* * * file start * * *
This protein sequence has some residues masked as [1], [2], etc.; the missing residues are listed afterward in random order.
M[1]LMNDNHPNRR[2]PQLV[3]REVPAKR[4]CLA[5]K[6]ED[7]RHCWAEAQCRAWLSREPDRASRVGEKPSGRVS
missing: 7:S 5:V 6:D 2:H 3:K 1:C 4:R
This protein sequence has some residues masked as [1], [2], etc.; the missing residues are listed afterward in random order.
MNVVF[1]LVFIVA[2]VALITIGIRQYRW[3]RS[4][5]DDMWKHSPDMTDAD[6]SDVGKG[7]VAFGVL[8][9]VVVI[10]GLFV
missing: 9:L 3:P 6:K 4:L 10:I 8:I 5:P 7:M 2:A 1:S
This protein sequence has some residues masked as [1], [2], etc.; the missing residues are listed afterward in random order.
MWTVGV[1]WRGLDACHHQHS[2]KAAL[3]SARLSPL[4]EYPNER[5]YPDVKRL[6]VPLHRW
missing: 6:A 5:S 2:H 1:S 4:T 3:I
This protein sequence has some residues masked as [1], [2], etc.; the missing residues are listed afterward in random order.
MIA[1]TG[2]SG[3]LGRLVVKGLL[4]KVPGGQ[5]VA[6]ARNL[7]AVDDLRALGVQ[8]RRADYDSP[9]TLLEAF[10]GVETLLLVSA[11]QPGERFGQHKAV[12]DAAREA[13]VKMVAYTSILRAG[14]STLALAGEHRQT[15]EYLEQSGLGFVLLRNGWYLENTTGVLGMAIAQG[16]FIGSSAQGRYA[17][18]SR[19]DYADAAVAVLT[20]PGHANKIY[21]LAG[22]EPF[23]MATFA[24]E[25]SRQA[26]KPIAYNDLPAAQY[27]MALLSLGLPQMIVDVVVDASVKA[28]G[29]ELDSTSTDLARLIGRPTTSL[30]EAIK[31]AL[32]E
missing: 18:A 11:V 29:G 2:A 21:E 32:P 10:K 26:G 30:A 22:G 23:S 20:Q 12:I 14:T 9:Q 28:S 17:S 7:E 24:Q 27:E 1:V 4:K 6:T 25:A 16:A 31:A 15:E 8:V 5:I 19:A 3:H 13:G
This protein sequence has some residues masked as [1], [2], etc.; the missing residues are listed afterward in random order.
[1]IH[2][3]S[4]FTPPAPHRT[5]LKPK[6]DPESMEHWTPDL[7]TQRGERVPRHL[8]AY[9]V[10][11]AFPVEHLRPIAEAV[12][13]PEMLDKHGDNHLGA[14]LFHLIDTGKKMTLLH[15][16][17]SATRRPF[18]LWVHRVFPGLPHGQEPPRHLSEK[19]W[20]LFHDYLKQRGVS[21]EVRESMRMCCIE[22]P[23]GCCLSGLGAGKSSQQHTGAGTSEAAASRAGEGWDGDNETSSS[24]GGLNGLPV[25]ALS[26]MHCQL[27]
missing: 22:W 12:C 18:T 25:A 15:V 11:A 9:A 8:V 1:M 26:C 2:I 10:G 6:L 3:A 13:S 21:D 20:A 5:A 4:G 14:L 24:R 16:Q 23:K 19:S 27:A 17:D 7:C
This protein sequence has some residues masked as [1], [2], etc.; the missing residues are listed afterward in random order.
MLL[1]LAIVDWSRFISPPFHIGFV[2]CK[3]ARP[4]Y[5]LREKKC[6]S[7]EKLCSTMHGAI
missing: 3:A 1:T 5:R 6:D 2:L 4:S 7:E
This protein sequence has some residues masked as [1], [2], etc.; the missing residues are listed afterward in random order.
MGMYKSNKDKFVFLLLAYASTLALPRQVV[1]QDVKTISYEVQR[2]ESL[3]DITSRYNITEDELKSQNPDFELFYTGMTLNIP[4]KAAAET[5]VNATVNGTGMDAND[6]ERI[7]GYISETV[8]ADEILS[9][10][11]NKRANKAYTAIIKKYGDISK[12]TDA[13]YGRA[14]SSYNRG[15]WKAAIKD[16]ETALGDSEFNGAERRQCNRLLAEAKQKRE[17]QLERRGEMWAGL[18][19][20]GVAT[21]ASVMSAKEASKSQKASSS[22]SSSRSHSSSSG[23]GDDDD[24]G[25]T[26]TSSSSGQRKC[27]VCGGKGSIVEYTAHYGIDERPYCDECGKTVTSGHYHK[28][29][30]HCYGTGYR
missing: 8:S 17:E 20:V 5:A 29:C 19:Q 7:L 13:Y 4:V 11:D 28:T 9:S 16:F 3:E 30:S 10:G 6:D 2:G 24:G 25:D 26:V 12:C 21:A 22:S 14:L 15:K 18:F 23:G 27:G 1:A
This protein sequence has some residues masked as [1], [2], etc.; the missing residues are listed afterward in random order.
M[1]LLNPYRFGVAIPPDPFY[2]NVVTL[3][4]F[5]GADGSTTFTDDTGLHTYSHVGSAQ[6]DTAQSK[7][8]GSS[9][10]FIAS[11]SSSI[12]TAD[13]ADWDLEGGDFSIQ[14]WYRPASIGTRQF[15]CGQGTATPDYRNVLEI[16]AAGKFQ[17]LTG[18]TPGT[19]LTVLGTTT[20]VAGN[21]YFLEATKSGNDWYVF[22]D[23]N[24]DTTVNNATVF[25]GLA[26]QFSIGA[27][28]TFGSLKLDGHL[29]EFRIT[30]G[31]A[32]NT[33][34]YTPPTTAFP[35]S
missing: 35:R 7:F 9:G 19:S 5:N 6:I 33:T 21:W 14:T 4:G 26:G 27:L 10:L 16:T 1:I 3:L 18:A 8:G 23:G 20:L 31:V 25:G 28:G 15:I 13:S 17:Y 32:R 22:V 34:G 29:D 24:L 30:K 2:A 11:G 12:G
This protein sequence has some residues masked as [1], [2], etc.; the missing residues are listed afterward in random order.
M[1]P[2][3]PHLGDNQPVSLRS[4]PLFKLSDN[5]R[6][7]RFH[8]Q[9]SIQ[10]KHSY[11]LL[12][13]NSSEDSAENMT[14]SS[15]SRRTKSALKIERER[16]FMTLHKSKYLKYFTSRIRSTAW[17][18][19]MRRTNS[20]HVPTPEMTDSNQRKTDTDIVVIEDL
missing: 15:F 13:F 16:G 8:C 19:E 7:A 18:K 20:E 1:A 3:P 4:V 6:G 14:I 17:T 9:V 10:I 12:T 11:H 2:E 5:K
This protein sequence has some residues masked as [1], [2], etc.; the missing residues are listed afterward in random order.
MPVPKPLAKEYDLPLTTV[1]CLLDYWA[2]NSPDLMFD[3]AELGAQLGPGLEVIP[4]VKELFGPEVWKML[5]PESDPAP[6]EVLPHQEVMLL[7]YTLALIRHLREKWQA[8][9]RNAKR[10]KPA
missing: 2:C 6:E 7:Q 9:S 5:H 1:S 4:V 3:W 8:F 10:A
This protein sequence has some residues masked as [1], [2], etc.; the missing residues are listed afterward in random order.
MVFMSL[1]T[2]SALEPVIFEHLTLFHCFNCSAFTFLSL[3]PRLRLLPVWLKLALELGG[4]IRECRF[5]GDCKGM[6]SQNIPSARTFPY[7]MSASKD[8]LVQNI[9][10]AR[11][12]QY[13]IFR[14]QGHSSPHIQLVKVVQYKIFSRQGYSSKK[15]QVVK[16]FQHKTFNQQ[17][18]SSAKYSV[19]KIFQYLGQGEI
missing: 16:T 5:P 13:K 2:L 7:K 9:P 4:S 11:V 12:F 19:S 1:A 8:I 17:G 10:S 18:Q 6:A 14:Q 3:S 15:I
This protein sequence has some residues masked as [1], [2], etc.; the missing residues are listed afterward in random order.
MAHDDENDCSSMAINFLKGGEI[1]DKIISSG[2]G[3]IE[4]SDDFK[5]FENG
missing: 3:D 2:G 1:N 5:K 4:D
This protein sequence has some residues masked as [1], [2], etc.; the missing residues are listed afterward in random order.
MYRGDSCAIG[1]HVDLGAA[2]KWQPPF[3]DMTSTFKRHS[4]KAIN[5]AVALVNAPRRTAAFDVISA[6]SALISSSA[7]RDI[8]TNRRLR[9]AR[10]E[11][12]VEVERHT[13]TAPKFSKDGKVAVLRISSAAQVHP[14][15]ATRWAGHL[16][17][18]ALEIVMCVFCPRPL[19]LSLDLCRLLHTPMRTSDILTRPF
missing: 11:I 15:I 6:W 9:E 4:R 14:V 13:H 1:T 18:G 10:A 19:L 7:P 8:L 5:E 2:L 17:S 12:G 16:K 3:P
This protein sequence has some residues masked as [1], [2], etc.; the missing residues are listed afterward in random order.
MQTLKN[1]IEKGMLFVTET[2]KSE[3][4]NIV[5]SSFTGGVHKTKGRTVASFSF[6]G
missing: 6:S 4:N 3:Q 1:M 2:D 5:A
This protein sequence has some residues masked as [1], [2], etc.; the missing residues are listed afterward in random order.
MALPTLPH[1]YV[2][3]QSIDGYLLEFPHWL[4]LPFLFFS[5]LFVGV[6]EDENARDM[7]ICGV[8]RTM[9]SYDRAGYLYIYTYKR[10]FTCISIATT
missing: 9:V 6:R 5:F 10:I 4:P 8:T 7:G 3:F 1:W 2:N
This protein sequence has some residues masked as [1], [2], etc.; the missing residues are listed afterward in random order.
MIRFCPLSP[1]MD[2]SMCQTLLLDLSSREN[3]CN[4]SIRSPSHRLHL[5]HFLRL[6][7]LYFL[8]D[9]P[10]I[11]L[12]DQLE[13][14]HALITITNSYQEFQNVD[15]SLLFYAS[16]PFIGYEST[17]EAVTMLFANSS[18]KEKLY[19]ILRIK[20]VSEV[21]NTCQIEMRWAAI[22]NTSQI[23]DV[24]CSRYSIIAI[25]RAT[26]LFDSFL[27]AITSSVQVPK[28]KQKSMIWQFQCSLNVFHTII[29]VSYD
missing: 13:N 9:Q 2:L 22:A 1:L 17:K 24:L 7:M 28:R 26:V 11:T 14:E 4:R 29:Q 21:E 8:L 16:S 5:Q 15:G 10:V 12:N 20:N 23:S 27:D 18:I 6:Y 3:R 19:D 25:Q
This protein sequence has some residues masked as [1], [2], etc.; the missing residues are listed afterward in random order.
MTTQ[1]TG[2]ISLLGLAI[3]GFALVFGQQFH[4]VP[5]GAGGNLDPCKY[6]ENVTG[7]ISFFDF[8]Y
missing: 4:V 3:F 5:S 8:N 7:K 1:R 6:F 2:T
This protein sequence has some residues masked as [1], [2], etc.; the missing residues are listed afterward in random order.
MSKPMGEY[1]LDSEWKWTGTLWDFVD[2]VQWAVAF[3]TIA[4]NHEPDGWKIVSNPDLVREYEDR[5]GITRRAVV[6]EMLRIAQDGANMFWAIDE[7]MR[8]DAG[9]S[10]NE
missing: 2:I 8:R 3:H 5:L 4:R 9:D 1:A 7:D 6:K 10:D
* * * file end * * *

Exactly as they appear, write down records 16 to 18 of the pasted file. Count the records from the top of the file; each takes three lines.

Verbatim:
This protein sequence has some residues masked as [1], [2], etc.; the missing residues are listed afterward in random order.
MIRFCPLSP[1]MD[2]SMCQTLLLDLSSREN[3]CN[4]SIRSPSHRLHL[5]HFLRL[6][7]LYFL[8]D[9]P[10]I[11]L[12]DQLE[13][14]HALITITNSYQEFQNVD[15]SLLFYAS[16]PFIGYEST[17]EAVTMLFANSS[18]KEKLY[19]ILRIK[20]VSEV[21]NTCQIEMRWAAI[22]NTSQI[23]DV[24]CSRYSIIAI[25]RAT[26]LFDSFL[27]AITSSVQVPK[28]KQKSMIWQFQCSLNVFHTII[29]VSYD
missing: 13:N 9:Q 2:L 22:A 1:L 17:K 24:L 7:M 28:R 26:V 11:T 14:E 4:R 29:Q 21:E 8:L 16:S 5:Q 15:G 10:V 12:N 20:N 23:S 27:D 18:I 6:Y 3:R 19:D 25:Q
This protein sequence has some residues masked as [1], [2], etc.; the missing residues are listed afterward in random order.
MTTQ[1]TG[2]ISLLGLAI[3]GFALVFGQQFH[4]VP[5]GAGGNLDPCKY[6]ENVTG[7]ISFFDF[8]Y
missing: 4:V 3:F 5:S 8:N 7:K 1:R 6:F 2:T
This protein sequence has some residues masked as [1], [2], etc.; the missing residues are listed afterward in random order.
MSKPMGEY[1]LDSEWKWTGTLWDFVD[2]VQWAVAF[3]TIA[4]NHEPDGWKIVSNPDLVREYEDR[5]GITRRAVV[6]EMLRIAQDGANMFWAIDE[7]MR[8]DAG[9]S[10]NE
missing: 2:I 8:R 3:H 5:L 4:R 9:D 1:A 7:D 6:K 10:D